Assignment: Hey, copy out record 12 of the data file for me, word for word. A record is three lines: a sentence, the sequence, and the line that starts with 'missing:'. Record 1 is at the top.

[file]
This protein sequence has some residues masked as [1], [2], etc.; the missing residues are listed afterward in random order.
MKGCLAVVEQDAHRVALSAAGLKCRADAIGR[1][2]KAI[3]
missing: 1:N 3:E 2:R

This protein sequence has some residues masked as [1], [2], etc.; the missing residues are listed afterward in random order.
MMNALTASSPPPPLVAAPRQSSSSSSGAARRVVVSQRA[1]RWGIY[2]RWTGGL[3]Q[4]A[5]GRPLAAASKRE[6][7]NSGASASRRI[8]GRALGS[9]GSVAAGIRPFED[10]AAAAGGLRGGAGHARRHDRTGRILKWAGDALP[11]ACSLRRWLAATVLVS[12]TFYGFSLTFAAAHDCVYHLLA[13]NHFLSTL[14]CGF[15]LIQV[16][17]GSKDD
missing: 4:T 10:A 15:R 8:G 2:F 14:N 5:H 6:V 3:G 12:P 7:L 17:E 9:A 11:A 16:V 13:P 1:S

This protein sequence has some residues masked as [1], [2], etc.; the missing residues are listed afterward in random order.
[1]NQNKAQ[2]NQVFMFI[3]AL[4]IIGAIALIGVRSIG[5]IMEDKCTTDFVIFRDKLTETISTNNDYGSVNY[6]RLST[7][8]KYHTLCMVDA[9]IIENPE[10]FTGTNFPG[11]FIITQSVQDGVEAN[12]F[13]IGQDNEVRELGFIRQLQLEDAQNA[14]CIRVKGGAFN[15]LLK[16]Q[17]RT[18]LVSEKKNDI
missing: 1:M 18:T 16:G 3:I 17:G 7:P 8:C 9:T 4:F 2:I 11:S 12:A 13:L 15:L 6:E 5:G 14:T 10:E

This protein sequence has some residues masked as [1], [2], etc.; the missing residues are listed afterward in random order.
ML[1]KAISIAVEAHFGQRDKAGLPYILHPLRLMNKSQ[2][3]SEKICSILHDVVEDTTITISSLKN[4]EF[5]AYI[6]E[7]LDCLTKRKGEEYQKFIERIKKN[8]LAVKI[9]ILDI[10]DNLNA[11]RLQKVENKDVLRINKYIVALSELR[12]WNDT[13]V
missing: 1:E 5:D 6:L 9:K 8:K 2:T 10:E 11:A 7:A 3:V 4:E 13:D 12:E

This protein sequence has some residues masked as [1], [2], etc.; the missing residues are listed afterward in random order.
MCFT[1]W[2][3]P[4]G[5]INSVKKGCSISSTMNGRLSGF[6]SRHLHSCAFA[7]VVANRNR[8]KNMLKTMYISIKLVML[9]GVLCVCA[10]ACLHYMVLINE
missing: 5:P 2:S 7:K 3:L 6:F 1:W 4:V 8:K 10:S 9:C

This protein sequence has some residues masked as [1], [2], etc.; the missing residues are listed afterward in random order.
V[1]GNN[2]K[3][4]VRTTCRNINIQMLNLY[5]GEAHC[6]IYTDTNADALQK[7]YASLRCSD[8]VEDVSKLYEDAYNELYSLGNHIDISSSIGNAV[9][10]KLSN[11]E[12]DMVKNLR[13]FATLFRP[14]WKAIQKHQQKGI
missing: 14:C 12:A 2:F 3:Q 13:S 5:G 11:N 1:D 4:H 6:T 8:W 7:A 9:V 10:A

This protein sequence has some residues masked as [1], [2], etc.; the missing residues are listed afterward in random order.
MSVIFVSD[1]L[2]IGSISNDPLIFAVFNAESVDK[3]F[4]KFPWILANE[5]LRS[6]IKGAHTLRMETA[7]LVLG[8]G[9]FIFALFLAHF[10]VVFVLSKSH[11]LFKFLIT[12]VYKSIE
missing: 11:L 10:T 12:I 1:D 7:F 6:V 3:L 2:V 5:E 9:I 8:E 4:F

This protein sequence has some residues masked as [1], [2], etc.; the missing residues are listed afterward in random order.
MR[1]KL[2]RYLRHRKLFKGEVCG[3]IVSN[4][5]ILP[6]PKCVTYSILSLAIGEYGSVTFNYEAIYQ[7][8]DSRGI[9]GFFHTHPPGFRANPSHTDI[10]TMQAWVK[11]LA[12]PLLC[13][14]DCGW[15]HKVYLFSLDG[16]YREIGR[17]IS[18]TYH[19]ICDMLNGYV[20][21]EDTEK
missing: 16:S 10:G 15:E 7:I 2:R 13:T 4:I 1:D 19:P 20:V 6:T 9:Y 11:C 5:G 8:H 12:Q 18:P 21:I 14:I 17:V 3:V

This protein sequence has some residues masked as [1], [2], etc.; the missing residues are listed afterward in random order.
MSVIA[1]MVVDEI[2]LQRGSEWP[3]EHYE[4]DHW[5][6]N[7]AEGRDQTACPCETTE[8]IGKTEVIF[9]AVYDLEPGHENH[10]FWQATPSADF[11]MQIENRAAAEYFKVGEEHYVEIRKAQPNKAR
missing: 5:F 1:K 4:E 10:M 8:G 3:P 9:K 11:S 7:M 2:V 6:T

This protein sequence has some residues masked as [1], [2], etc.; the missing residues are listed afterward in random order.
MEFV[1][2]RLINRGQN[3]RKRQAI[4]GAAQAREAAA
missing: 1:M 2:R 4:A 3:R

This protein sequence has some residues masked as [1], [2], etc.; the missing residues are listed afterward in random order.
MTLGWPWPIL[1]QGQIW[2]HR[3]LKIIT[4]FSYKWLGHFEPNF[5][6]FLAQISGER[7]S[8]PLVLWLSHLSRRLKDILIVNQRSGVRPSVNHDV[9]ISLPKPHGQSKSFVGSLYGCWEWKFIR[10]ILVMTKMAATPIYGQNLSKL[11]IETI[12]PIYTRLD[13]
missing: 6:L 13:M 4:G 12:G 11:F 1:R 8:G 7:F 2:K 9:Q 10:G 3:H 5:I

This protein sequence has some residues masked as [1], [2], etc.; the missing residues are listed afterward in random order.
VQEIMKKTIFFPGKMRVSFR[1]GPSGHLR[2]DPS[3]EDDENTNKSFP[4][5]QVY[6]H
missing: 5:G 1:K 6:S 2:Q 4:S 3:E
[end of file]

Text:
This protein sequence has some residues masked as [1], [2], etc.; the missing residues are listed afterward in random order.
VQEIMKKTIFFPGKMRVSFR[1]GPSGHLR[2]DPS[3]EDDENTNKSFP[4][5]QVY[6]H
missing: 5:G 1:K 6:S 2:Q 4:S 3:E